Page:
Feb 13, 2012 / by Alisa Hafen / No Comments

It’s always hard to believe in yourself or in what you’re doing when others are telling you that it’s impossible or that it can’t be done. I know what positive and negative comments and reactions can do to someone. I have experienced them both. We all have.

Had I not had the belief and support from my family, especially by beautiful wife, Shondell, I would not be where I am today. Even in the darkest moments of despair, she has always been “the wind beneath my wings.”

Christopher Reeve felt the same way. He refused to accept the fact that doctors and medical scientists looked at spinal-cord injuries as hopeless. At that time, research in this field was considered a dead-end street. They actually referred to it as ‘the graveyard of neurobiology.’

He refused to accept this; he believed differently.

He advocated that doctors remove the word hopeless from their vocabulary. He understood the negative impact of the word, having been told his desire to regain any mobility was just that. Reeves refused to accept his diagnosis and, when he recovered sufficiently, began speaking out.

He had insisted that medical professionals change their attitudes and the way they speak to those suffering spinal cord and other catastrophic injury. Research should not be reckless but it does not need to be fearless.

Superman did get resistance. Many in the medical profession felt that Reeve was giving false hope. They felt patients needed to face the “reality” of their circumstances and get on with their lives from a “realistic” perspective.

Our super hero pushed back with something that could withstand the power of kryptonite: the power of hope and belief. Some called it false hope. Even if it is, which would be worse – false hope or false hopelessness?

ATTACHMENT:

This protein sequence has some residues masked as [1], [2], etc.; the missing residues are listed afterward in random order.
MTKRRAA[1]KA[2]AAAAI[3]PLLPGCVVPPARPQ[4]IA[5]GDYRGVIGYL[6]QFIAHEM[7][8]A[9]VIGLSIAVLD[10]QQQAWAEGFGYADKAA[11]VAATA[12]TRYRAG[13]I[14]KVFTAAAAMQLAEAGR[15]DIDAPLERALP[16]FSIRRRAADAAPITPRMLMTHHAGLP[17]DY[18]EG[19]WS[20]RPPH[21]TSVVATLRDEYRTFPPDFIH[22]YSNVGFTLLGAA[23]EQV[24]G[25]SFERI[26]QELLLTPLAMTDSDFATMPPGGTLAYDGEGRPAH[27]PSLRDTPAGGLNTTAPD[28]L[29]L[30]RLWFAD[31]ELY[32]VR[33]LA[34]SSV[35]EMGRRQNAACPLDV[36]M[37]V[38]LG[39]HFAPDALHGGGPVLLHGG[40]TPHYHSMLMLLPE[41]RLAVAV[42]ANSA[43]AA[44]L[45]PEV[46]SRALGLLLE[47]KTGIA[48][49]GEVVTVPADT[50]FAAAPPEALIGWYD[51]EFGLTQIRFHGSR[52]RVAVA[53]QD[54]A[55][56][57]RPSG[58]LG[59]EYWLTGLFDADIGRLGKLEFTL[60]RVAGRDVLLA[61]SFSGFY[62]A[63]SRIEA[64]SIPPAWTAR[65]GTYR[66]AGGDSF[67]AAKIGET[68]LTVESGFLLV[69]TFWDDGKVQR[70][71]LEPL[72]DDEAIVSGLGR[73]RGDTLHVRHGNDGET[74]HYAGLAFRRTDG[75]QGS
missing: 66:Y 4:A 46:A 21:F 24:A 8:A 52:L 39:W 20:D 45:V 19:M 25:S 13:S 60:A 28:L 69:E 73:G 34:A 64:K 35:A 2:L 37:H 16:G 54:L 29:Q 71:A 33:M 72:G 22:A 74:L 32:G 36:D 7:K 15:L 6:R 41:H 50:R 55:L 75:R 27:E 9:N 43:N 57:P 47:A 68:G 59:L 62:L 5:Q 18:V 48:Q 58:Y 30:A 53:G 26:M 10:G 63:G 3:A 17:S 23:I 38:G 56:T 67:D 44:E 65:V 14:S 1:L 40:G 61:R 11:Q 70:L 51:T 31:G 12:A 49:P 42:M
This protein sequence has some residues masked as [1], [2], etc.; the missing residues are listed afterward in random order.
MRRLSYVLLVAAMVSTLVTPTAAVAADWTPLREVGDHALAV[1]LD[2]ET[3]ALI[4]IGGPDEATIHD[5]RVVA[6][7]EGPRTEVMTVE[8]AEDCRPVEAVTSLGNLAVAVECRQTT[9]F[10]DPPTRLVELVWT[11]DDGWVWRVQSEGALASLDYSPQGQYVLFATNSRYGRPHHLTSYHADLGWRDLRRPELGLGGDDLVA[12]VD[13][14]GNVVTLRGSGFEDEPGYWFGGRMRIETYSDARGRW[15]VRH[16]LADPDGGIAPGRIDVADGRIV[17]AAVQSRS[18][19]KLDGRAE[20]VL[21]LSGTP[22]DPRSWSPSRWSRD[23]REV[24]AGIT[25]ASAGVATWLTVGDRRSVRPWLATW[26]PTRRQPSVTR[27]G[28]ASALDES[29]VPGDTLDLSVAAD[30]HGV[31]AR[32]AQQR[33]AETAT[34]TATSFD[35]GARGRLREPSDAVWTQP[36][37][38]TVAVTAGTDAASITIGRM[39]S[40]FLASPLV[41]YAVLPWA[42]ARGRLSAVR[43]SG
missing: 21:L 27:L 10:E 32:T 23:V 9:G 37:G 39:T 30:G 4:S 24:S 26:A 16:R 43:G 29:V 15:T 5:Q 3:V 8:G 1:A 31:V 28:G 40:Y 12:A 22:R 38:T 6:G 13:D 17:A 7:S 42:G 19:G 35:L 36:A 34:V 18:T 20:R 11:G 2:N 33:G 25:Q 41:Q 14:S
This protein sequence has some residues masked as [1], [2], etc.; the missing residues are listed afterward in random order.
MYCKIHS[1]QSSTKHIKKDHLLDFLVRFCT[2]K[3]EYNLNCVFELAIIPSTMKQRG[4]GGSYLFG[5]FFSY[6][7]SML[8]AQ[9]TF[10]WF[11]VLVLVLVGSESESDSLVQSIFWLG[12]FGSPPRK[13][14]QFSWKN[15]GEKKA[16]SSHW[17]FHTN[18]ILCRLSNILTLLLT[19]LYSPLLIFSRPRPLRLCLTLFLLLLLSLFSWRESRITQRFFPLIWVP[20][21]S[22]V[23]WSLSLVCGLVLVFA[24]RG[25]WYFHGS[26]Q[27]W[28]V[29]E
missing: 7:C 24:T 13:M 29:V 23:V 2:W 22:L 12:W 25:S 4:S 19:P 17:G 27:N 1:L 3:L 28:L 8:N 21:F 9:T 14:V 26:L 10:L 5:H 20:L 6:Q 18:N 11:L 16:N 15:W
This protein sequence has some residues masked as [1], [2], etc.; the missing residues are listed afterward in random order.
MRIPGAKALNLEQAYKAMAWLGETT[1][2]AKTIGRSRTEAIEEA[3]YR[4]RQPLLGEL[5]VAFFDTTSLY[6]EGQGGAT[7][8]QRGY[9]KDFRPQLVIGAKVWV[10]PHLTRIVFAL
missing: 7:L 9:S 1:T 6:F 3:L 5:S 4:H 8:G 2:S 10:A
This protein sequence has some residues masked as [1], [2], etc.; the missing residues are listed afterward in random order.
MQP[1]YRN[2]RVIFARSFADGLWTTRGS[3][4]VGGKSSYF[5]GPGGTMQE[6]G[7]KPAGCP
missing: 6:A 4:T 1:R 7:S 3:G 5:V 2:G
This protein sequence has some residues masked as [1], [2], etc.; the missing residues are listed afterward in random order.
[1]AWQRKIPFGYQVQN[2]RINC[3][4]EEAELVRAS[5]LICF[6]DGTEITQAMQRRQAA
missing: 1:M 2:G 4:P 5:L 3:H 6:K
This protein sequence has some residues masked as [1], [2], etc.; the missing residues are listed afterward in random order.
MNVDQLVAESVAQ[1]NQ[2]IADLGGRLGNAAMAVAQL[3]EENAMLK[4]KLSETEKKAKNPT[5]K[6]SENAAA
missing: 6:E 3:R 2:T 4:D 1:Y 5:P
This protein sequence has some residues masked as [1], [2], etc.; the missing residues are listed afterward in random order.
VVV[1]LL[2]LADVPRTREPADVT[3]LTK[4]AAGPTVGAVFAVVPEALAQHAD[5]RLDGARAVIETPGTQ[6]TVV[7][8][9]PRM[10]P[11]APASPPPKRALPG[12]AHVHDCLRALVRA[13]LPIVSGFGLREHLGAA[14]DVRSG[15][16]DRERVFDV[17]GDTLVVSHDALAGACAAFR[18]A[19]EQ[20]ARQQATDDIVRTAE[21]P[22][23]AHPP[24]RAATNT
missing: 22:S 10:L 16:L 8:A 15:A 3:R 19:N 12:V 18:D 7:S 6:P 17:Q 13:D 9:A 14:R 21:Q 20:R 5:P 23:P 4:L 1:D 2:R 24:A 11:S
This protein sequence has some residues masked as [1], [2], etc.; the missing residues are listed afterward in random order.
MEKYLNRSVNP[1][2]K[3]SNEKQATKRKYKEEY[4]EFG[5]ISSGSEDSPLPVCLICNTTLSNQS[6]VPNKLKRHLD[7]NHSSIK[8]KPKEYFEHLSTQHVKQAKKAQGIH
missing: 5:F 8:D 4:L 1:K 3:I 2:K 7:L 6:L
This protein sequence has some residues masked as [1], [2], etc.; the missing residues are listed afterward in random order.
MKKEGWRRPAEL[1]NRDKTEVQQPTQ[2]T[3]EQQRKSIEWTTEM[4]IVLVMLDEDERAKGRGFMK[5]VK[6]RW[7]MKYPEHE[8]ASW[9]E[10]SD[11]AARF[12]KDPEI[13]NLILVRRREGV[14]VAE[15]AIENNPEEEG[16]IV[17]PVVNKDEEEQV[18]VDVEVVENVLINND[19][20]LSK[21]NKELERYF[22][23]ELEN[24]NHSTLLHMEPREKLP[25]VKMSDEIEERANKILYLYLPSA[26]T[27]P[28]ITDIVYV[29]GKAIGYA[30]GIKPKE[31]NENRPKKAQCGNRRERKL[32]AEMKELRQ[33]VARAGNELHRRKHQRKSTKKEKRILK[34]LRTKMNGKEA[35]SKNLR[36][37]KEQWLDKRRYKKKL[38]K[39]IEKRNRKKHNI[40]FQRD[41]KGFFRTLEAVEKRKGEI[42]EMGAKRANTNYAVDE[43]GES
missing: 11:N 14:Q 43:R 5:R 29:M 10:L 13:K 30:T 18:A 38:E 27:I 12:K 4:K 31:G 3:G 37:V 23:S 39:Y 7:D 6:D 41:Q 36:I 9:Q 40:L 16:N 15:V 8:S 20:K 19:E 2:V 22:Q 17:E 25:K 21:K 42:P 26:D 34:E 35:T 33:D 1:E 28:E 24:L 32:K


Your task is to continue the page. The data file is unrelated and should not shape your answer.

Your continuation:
I understand why medical professionals wish to be real with their patients. I do. But what is reality? Do we really know how high the human spirit can rise when it spreads the wings of hope?

Hopelessness is deadly kryptonite. It saps your strength. It leaves you weak and helpless. I, too, have gained power from hope. As a result, I began to believe in me.

Many times, I dream that I am walking on a beach with Shondell. I see us strolling side by side on a Hawaiian beach where she once struggled to push my wheelchair through resistant sand.

I have been accused of being unrealistic. I am complimented by that accusation. I have seen the power of hope turn dreams into goals and transform goals into reality – the reality of hope.

I hold that dream of walking on the beach with my sweetheart in a sacred place in my heart. I let that vision work its magic, making more meaningful the simple things I do every day – things I was never supposed to be able to do.

These simple things have empowered me to travel the world and make a real difference in the lives of other people. Perhaps someday the simple things will allow me to walk on that beach with my sweetheart.

“What matters is not the idea a man holds, but the depth at which he holds it”
Ezra Pound